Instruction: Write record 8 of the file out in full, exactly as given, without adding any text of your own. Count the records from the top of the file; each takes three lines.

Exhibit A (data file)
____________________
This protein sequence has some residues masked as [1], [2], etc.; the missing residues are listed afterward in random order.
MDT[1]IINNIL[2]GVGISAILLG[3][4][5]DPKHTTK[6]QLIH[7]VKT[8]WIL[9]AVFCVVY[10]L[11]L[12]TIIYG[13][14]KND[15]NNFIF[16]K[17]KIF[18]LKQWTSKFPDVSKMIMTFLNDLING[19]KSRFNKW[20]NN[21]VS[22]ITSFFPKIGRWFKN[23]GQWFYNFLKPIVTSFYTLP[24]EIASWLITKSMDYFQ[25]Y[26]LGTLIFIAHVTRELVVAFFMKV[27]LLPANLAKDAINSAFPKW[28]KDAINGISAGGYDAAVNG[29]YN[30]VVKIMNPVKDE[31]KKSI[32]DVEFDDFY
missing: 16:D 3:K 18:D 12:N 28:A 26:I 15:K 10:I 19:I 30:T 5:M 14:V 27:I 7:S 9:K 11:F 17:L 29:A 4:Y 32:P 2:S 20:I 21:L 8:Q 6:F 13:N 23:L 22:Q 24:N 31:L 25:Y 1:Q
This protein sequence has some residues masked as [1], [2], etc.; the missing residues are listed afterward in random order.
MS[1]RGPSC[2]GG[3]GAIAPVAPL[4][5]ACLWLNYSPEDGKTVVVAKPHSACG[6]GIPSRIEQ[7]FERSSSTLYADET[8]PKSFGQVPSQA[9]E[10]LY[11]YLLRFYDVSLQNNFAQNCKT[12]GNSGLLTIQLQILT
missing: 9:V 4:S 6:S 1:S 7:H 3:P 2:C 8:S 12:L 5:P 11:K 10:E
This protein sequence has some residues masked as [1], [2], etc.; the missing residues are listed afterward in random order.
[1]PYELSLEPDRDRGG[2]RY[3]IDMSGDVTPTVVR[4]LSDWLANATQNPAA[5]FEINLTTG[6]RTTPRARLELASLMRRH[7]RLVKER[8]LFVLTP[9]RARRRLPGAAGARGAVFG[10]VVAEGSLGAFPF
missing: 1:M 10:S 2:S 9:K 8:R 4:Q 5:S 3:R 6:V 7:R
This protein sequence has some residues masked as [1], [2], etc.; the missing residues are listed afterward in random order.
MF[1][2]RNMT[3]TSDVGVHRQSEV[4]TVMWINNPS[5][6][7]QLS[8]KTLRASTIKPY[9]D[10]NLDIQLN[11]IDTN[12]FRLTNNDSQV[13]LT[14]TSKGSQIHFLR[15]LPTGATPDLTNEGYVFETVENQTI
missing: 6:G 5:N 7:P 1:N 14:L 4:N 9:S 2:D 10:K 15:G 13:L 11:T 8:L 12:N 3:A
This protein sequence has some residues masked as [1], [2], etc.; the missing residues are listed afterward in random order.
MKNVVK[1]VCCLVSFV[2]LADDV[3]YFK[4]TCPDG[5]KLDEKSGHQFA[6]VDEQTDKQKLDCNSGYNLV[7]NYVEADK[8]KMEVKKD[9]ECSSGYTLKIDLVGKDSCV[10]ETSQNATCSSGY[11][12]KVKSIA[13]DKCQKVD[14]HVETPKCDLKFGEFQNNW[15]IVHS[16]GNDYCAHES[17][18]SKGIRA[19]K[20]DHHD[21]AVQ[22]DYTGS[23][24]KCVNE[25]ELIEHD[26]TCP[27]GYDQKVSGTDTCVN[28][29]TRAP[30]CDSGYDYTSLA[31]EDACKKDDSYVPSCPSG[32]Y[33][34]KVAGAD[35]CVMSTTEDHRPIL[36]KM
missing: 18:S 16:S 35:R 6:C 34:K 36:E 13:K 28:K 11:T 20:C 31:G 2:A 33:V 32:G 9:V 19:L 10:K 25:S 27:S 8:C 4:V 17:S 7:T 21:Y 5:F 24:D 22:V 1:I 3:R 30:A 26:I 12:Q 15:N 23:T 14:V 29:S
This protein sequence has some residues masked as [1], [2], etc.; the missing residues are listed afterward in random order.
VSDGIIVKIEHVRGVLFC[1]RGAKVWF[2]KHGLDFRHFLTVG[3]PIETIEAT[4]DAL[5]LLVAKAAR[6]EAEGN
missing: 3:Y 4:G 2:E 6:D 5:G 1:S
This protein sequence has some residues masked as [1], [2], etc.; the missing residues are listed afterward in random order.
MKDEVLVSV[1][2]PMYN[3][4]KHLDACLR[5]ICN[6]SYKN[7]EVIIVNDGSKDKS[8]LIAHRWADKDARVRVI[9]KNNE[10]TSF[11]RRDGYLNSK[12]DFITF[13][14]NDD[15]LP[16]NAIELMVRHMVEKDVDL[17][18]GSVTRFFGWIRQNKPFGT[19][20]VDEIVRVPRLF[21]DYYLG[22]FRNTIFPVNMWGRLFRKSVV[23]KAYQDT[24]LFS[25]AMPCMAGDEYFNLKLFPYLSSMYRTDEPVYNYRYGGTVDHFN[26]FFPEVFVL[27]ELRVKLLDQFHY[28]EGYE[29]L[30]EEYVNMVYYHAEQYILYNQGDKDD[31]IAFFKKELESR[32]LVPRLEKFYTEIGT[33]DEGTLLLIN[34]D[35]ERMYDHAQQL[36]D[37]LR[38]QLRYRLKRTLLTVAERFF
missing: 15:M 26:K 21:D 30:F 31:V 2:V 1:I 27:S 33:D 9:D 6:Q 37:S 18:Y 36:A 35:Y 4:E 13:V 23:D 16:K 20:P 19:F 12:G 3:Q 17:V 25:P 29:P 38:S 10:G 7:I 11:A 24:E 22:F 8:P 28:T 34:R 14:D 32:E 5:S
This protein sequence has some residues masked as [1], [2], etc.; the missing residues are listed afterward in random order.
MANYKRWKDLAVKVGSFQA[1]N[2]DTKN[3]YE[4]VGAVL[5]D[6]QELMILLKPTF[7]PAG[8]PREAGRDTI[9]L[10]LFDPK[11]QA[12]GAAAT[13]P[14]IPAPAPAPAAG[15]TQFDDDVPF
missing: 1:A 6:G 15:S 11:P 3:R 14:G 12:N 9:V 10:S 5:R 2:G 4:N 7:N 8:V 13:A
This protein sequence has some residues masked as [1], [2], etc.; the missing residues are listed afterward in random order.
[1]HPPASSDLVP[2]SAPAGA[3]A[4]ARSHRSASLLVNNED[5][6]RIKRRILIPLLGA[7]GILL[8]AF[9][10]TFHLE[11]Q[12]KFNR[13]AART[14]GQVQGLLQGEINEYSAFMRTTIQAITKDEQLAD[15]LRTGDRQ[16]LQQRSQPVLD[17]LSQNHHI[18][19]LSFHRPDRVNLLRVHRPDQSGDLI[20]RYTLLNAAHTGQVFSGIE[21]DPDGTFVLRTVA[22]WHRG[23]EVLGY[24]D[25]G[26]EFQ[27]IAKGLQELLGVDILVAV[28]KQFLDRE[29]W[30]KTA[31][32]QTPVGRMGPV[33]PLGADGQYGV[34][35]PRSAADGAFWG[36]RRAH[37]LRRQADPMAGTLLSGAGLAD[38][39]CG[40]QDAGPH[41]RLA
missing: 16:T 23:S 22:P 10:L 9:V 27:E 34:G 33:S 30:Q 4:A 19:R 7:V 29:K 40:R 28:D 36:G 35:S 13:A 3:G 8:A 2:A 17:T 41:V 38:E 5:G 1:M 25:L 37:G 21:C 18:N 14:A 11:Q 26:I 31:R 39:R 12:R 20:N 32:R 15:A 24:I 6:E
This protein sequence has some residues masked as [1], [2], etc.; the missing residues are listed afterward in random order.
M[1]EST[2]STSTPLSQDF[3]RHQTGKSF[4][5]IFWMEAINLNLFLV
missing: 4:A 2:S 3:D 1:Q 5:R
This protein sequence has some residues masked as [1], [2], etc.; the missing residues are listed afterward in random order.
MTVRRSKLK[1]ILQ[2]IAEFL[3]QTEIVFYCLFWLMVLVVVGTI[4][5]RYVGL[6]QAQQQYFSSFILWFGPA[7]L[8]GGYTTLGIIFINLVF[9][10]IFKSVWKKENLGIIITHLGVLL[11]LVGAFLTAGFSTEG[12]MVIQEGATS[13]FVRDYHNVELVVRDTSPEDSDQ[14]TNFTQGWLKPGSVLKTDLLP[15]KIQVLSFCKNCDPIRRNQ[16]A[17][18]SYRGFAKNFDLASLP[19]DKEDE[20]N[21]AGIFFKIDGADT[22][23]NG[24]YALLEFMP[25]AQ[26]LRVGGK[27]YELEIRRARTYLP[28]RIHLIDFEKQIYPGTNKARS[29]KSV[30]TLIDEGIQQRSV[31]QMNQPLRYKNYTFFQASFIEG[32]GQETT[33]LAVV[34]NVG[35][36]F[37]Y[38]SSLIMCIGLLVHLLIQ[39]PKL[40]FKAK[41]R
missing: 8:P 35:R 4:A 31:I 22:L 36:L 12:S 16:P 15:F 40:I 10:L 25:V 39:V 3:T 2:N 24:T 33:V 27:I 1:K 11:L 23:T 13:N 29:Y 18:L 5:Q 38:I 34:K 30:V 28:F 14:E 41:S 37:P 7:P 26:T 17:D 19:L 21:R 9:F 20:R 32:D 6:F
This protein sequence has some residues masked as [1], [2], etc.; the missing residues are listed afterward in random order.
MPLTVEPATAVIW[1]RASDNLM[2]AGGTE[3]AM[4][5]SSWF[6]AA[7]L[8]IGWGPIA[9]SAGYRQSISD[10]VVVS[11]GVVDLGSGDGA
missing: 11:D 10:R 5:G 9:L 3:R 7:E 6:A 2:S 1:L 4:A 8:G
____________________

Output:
This protein sequence has some residues masked as [1], [2], etc.; the missing residues are listed afterward in random order.
MANYKRWKDLAVKVGSFQA[1]N[2]DTKN[3]YE[4]VGAVL[5]D[6]QELMILLKPTF[7]PAG[8]PREAGRDTI[9]L[10]LFDPK[11]QA[12]GAAAT[13]P[14]IPAPAPAPAAG[15]TQFDDDVPF
missing: 1:A 6:G 15:S 11:P 3:R 14:G 12:N 9:V 10:S 5:R 2:G 4:N 7:N 8:V 13:A